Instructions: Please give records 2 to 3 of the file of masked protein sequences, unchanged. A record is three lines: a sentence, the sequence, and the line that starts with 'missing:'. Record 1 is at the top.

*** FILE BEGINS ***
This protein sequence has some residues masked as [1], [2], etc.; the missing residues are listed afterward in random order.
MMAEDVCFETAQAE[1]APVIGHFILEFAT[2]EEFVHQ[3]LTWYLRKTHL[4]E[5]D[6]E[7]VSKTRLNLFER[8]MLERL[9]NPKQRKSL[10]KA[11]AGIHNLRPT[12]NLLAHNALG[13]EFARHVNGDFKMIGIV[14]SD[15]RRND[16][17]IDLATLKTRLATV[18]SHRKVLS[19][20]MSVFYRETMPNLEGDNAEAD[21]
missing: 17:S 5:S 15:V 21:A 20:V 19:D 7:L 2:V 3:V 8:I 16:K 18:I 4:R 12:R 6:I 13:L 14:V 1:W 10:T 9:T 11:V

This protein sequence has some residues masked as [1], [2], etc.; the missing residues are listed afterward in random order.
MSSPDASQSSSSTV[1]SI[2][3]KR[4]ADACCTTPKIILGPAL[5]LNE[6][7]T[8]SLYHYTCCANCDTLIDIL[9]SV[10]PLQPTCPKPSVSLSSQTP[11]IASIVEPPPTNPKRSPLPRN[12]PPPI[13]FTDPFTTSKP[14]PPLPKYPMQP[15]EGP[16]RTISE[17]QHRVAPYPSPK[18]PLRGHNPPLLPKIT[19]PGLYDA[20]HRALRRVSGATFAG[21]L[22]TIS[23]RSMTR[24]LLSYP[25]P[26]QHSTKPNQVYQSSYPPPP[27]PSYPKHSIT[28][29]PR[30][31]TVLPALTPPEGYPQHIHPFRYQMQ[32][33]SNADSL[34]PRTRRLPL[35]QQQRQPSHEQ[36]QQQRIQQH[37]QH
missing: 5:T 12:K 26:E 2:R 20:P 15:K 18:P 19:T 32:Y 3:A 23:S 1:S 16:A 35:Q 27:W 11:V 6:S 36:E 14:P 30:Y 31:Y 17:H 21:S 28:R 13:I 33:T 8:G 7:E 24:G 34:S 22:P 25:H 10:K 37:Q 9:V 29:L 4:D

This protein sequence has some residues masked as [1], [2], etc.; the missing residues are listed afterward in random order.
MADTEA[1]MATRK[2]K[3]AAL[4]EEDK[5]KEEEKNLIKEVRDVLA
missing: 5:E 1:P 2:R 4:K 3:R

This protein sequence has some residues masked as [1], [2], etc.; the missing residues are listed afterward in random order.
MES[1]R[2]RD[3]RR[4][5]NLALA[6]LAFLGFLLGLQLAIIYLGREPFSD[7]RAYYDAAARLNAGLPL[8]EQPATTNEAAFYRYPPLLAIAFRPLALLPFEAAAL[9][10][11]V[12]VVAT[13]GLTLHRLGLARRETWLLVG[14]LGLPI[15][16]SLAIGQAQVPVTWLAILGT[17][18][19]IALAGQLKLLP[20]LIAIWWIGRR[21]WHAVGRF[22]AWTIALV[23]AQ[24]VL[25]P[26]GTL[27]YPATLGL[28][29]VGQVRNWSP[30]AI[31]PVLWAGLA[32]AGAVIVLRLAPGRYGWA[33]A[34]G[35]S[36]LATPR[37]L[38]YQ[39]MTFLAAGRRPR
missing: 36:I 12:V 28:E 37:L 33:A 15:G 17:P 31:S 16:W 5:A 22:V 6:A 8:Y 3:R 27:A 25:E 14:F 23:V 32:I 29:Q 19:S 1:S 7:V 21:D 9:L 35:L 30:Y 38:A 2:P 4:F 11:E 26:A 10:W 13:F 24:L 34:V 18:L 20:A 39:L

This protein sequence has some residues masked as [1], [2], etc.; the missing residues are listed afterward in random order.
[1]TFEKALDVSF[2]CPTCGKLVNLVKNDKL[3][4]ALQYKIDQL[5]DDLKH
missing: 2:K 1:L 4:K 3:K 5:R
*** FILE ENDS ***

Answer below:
This protein sequence has some residues masked as [1], [2], etc.; the missing residues are listed afterward in random order.
MSSPDASQSSSSTV[1]SI[2][3]KR[4]ADACCTTPKIILGPAL[5]LNE[6][7]T[8]SLYHYTCCANCDTLIDIL[9]SV[10]PLQPTCPKPSVSLSSQTP[11]IASIVEPPPTNPKRSPLPRN[12]PPPI[13]FTDPFTTSKP[14]PPLPKYPMQP[15]EGP[16]RTISE[17]QHRVAPYPSPK[18]PLRGHNPPLLPKIT[19]PGLYDA[20]HRALRRVSGATFAG[21]L[22]TIS[23]RSMTR[24]LLSYP[25]P[26]QHSTKPNQVYQSSYPPPP[27]PSYPKHSIT[28][29]PR[30][31]TVLPALTPPEGYPQHIHPFRYQMQ[32][33]SNADSL[34]PRTRRLPL[35]QQQRQPSHEQ[36]QQQRIQQH[37]QH
missing: 5:T 12:K 26:E 2:R 20:P 15:K 18:P 19:T 32:Y 3:A 23:S 1:S 16:A 35:Q 27:W 11:V 6:S 36:E 14:P 30:Y 31:Y 17:H 21:S 28:R 13:I 33:T 8:G 7:E 24:G 34:S 22:P 25:H 10:K 37:Q 9:V 29:L 4:D

This protein sequence has some residues masked as [1], [2], etc.; the missing residues are listed afterward in random order.
MADTEA[1]MATRK[2]K[3]AAL[4]EEDK[5]KEEEKNLIKEVRDVLA
missing: 5:E 1:P 2:R 4:K 3:R